He called for an immediate de-escalation and “return to the understandings of the past few months,” warning that “those who seek to destroy them will bear responsibility for a conflict that will have grave consequences for all.”

Last week, Israel reduced to six nautical miles the zone it allows Gaza fishers to use off the territory’s coast as a collective punishment after it said a rocket was fired from Gaza’s north coast towards the sea off the coast of Israel.

On 1 April, Israel had expanded the fishing zone to 15 nautical miles.

“Deliberately harming a group of civilians in response to an action over which they have no control is cruel and indefensible,” the Israeli human rights group Gisha stated. “It constitutes an illegal measure of collective punishment.”

No one claimed responsibility for the missile, which caused no injuries, but resistance factions typically fire rockets out to sea in order to test them.

On Saturday evening, Fawzi Barhoum, a spokesperson for Hamas, said the organization held Israel responsible for the ongoing escalation, blaming the occupier for its failure to implement prior understandings and its maintenance of the siege of Gaza.

Barhoum added that the message from resistance factions is that they would not permit Israel to continue to shed Palestinian blood and that they would remain the “protective shield” for the Palestinian people and for peaceful protesters.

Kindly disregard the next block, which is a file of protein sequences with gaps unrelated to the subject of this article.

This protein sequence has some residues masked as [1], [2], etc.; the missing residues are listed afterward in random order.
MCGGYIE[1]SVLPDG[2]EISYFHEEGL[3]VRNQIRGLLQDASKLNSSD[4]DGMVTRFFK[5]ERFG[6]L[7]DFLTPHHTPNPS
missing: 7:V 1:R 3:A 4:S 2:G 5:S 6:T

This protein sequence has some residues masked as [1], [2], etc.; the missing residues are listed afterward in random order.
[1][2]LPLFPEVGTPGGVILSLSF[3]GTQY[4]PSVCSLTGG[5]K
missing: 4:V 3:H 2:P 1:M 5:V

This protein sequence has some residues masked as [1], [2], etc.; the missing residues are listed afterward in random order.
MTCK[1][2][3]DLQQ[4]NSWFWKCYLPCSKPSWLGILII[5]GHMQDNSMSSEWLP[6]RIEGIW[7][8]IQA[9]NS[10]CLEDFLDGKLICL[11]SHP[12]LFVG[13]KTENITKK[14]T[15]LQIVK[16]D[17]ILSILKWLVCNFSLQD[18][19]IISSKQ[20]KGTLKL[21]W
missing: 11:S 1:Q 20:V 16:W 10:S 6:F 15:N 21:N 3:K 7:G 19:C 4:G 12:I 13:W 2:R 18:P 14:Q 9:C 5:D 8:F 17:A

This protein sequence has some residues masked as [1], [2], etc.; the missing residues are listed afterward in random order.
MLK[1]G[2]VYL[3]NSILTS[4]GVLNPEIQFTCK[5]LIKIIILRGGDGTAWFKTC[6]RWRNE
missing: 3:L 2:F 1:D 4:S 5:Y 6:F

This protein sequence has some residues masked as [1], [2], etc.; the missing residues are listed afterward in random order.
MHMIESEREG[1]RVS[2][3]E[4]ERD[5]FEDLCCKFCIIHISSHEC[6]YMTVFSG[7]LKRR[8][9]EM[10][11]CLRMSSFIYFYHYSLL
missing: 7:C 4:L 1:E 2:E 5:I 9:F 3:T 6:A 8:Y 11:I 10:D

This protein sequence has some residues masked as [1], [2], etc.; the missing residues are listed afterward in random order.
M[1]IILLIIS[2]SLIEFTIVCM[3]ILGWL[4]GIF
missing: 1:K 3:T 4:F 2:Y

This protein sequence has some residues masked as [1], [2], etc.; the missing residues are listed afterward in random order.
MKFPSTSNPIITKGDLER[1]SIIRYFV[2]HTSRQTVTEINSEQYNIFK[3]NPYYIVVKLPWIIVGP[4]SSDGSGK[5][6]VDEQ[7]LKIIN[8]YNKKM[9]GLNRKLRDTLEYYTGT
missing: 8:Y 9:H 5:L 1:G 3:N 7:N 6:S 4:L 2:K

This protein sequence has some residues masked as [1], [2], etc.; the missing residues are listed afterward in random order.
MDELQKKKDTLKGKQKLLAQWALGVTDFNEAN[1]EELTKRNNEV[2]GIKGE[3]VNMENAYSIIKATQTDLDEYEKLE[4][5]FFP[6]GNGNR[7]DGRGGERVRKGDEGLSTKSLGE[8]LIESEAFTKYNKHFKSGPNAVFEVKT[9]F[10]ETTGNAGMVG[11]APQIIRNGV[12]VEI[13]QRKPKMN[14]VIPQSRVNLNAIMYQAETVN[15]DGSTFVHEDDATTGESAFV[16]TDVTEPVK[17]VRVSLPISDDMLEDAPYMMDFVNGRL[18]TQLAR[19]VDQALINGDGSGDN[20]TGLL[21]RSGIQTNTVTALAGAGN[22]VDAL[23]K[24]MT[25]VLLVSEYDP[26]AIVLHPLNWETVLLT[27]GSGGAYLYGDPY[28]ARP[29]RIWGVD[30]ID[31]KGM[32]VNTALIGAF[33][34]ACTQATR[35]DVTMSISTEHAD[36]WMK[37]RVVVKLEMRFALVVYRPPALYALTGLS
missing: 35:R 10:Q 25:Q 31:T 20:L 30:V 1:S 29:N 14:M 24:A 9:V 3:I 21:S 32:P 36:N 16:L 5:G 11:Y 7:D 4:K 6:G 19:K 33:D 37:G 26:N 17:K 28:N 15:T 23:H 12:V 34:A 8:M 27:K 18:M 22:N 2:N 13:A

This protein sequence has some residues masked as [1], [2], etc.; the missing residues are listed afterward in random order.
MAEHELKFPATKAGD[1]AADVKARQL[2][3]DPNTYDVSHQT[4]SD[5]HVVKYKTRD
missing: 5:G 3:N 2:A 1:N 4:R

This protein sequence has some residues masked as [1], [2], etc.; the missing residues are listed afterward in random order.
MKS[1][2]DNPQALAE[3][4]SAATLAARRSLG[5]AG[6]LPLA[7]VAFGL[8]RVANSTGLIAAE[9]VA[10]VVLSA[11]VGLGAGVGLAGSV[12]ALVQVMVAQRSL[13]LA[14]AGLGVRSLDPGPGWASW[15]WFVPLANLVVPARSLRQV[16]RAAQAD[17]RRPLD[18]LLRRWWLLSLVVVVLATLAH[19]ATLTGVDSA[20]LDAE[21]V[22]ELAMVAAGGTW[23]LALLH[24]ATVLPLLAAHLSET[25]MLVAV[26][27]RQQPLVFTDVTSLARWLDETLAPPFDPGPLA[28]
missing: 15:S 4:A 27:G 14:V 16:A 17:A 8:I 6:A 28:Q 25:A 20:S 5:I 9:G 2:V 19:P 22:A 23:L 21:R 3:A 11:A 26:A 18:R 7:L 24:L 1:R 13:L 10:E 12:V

Barhoum urged Israel to “seriously understand and realize this message.”

Killing unarmed protesters

On Friday, Israeli snipers fired on unarmed protesters in Gaza as thousands of Palestinians gathered along the boundary fence with Israel for the 57th week, under the banner of the Great March of Return.

Israeli soldiers fatally shot Raed Khalil Mahmoud Abu Teir, 19, in the abdomen during protests east of Khan Younis in southern Gaza.

Abu Teir was using crutches when he was shot as a result of injuries suffered a week earlier when Israeli snipers shot him in the pelvis, according to the human rights group Al Mezan.

He was taken to the European hospital near Khan Younis where he died from his injuries. Pictures of Abu Teir circulated on social media following his death:

Near al-Bureij, Israeli forces fatally shot 31-year-old Ramzi Rawhi Hasan Abdo with a bullet to the head, the health ministry in Gaza stated.

More than 100 others were injured by the Israeli military during the protests, according to Al-Mezan, including 35 with live fire.

More than 30 people were hit directly with tear gas canisters – an Israeli targeting practice that has killed four Palestinians so far this year.

One of those hit in the head with a tear gas canister on Friday was a paramedic. Three other paramedics and a photojournalist were injured the same day.

The weekend’s killings bring to nearly 50 the number of Palestinians slain by Israeli forces and armed settlers this year.